Weekend Edition on KAZU

Saturday and Sunday, 5am - 10am

Scott Simon hosts  Saturday Edition

Audie Cornish and Rachel Martin host  Sunday Edition

Saturday Edition Homepage: Click Here

Sunday Edition Homepage: Click Here

Saturday mornings are made for Weekend Edition Saturday, the program wraps up the week's news and offers a mix of analysis and features on a wide range of topics, including arts, sports, entertainment, and human interest stories. The two-hour program is hosted by NPR's Peabody Award-winning Scott Simon.

Drawing on his experience in covering 10 wars and stories in all 50 states and seven continents, Simon brings a humorous, sophisticated and often moving perspective to each show. He is as comfortable having a conversation with a major world leader as he is talking with a Hollywood celebrity or the guy next door.

Weekend Edition Saturday has a unique and entertaining roster of other regular contributors. Marin Alsop, conductor of the Baltimore Symphony Orchestra, talks about music. Daniel Pinkwater, one of the biggest names in children's literature, talks about and reads stories with Simon. Financial journalist Joe Nocera follows the economy. Howard Bryant of EPSN.com and NPR's Tom Goldman chime in on sports. Keith Devlin, of Stanford University, unravels the mystery of math, and Will Grozier, a London cabbie, talks about good books that have just been released, and what well-read people leave in the back of his taxi. Simon contributes his own award-winning essays, which are sometimes humorous, sometimes poignant.

Weekend Edition Saturday is heard on NPR Member stations across the United States, and around the globe on NPR Worldwide. The conversation between the audience and the program staff continues throughout the social media world.

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U.S.
5:26 am
Sat March 14, 2015

Razing Liberty: Miami's Gambit To Fix A Crime-Plagued Neighborhood

Liberty Square, a 700-unit low-rise complex, is in the heart of one of Miami's most crime-plagued neighborhoods. Miami officials recently announced plans to demolish the building and relocate residents to new public housing.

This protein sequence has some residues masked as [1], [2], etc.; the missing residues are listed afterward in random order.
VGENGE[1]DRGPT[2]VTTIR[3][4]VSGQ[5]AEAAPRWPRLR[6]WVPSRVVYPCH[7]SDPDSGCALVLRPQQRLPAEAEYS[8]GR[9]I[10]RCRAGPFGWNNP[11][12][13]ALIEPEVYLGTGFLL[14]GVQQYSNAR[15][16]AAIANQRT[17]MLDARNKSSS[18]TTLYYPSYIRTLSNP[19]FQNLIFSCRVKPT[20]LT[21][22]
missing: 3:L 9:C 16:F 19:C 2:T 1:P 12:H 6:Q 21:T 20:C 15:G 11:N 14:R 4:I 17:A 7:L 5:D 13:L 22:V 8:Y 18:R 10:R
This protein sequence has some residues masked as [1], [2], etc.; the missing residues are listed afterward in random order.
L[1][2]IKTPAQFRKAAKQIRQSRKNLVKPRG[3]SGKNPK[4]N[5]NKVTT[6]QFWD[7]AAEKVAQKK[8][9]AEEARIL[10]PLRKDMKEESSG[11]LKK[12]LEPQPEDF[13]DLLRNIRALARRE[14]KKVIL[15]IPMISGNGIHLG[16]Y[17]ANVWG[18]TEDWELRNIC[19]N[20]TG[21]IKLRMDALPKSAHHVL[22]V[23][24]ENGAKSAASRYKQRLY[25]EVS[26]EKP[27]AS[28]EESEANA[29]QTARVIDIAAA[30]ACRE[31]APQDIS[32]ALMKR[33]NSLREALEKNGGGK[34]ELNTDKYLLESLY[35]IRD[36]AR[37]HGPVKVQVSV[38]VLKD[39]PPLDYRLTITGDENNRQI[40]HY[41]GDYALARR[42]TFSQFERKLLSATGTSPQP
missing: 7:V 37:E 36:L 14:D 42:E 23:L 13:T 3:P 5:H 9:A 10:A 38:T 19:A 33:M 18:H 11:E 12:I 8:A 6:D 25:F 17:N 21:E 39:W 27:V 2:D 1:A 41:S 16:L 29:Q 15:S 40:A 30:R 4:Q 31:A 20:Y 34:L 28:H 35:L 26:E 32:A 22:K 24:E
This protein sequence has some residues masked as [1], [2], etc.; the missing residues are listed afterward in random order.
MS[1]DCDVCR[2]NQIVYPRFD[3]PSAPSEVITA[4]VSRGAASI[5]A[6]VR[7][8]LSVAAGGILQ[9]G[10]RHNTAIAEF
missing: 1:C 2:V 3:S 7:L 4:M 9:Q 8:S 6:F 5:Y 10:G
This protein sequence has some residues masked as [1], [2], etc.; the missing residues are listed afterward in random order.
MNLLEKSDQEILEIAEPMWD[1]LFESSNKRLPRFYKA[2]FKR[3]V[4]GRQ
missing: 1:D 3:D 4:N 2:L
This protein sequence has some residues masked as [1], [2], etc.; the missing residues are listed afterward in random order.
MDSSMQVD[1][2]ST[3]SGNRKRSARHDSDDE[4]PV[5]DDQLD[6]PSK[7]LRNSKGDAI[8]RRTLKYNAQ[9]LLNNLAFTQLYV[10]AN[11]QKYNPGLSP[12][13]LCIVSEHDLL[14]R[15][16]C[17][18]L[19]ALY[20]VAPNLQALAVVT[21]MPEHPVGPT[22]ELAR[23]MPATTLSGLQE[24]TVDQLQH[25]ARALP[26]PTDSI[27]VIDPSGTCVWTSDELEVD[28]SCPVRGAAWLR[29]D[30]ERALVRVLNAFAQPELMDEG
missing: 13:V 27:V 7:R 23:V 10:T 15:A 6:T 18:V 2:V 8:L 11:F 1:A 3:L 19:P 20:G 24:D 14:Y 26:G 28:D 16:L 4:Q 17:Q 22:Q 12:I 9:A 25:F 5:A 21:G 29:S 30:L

Nadege Green WLRN

Originally published on Mon March 16, 2015 12:52 pm

In Miami, officials have announced plans to replace a troubled public housing complex.

Liberty Square, in the heart of one of Miami's most crime-plagued neighborhoods, will be demolished; residents will be relocated to new public housing. Officials say it will improve living conditions and reduce violent crime.

Residents like the county's plan, but worry it may be the latest in a string of broken promises.

A Storied History

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Religion
4:48 am
Sat March 14, 2015

Pope Francis' Financial Reforms Rattle Vatican's Old Guard

Australian Cardinal George Pell arrives for a meeting at the Vatican. Last year, Pope Francis named Pell as prefect of the newly formed Secretariat for the Economy to oversee the Vatican's finances.
Andrew Medichini AP

Originally published on Sat March 14, 2015 2:20 pm

When the College of Cardinals elected the new head of the Roman Catholic Church two years ago, Pope Francis was given the mandate to put the Vatican's dysfunctional administration in order.

As the papacy's enters its third year, some of the biggest reforms have been achieved in the Vatican's finances, long tainted by scandal.

Three days after his election, Pope Francis made clear his vision of what the Catholic Church should be when he exclaimed, "Oh, how I would love a poor church ... for the poor."

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Environment
4:48 am
Sat March 14, 2015

Guardian Editor Pledges To Bolster Coverage Of Climate Change

Originally published on Sat March 14, 2015 2:20 pm

Copyright 2015 NPR. To see more, visit http://www.npr.org/.

Transcript

SCOTT SIMON, HOST:

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Sports
4:48 am
Sat March 14, 2015

$24B TV Deal Puts Cash In NBA Pockets

Originally published on Sat March 14, 2015 2:20 pm

Copyright 2015 NPR. To see more, visit http://www.npr.org/.

Transcript

SCOTT SIMON, HOST:

And it's time for sports.

(SOUNDBITE OF MUSIC)

SIMON: No need to take in any NBA stars - a new TV contract will raise the team's salary cap before players have to start bussing tables at Applebee's. NPR's Tom Goldman joins us from Portlandia.

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It's All Politics
7:17 am
Sat March 7, 2015

How To Oust A House Speaker (Hint: Don't Even Try)

House Speaker John Boehner's job is secure, despite passing a bill to avert a shutdown of the Department of Homeland Security — a bill that most of his Republican colleagues opposed.
J. Scott Applewhite AP

Originally published on Mon March 9, 2015 9:53 am

Here's one story in Washington that just won't go away.

It's the tale of conservatives who are frustrated with House Speaker John Boehner and want to replace him midsession.

The latest murmurs of a coup surfaced after more than 50 Republicans voted against Boehner's plan last week to avert a partial-shutdown of the Department of Homeland Security.

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